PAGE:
Tax fraud loses EU carbon trading billions: Europol
(THE HAGUE) - Tax fraudsters have targeted the EU's carbon emissions trading system, pocketing about five billion euros (7.4 billion dollars), the Europol police agency said Wednesday.
"The European Union Emission Trading System has been the victim of fraudulent traders in the past 18 months," said the agency in a statement.
"This resulted in losses of approximately five billion euros for several national tax revenues."
The agency, based in The Hague, added that it estimated "in some countries, up to 90 percent of the whole market volume was caused by fraudulent activities."
France, the Netherlands, the UK and Spain had all changed their tax rules on the transactions to prevent further losses, the agency said.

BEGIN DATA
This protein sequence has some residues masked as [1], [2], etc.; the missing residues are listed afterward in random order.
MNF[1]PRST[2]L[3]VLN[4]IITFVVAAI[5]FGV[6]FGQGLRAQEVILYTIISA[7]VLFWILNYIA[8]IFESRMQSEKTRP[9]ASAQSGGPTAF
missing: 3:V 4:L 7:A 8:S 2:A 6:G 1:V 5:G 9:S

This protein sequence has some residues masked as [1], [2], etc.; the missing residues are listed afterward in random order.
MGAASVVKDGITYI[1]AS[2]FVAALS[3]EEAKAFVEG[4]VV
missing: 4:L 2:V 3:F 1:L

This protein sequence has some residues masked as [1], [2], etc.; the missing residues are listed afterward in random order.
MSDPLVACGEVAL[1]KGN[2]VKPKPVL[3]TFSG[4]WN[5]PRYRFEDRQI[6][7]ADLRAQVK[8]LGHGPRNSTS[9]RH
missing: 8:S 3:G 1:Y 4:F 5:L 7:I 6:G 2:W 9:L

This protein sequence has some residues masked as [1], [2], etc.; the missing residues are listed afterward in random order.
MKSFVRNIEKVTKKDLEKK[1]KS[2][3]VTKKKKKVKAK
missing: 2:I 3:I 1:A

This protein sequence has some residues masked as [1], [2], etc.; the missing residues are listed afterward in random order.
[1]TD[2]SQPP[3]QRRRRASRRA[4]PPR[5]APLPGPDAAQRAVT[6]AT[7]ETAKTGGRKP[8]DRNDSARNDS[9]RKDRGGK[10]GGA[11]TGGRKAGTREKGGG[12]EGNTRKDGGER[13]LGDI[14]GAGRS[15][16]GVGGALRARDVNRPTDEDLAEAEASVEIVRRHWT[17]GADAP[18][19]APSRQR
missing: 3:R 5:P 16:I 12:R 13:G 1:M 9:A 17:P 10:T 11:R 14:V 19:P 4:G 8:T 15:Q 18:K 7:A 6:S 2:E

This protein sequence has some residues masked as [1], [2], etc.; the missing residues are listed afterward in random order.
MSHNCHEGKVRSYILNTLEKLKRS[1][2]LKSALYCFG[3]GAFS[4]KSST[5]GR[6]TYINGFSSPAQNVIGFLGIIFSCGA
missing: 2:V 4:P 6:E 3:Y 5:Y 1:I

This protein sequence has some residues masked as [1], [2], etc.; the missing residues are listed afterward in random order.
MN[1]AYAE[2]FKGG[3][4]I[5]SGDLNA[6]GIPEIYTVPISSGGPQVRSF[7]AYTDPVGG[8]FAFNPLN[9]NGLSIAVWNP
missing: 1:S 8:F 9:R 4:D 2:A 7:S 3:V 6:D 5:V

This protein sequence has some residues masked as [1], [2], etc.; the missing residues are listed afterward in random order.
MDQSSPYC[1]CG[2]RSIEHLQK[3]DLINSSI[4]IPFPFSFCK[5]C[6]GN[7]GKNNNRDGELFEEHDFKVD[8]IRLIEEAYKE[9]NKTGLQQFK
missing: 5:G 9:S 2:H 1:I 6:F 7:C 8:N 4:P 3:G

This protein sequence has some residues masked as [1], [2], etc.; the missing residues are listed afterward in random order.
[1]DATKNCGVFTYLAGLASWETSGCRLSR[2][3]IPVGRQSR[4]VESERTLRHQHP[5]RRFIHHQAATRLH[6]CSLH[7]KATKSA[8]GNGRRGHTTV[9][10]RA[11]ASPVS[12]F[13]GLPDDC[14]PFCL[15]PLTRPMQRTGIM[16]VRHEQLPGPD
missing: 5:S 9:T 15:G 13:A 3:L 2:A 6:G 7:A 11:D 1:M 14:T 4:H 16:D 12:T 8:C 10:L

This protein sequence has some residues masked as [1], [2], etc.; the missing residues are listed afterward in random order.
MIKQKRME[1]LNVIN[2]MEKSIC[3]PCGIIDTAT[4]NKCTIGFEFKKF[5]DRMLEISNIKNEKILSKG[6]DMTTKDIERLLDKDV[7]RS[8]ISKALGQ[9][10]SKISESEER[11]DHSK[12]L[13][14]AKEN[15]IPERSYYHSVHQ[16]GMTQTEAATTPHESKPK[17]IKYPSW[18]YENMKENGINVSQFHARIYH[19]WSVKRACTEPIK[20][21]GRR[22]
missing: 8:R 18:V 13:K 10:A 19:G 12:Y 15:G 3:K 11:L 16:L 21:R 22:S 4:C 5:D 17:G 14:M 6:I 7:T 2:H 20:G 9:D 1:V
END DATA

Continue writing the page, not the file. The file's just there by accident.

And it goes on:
"After these measures were taken, the market volume in the aforementioned countries dropped by up to 90 percent," according to the statement.
According to a Europol official, the alleged fraudulent traders set themselves up in one country and bought carbon polluting allowances from a second country, making the allowances exempt from value-added tax (VAT). They were then allegedly sold on to firms in the country where the trader was based, but with the VAT added on, the official said.
The traders are accused of pocketing the VAT instead of handing it to tax authorities, the official said.
The Emission Trading System was launched in the EU in 2005 in a bid to reduce greenhouse gas emissions, which many scientists link to global warming.
Under the system, the EU allocates carbon polluting allowances to member states to meet its obligations under the UN's Kyoto Protocol.
The states then assign quotas to those industries that belch most CO2 into the atmosphere.
Companies that emit less than their allowance can sell the difference on the market to companies that exceed their limits, thus providing a financial carrot to everyone to become greener.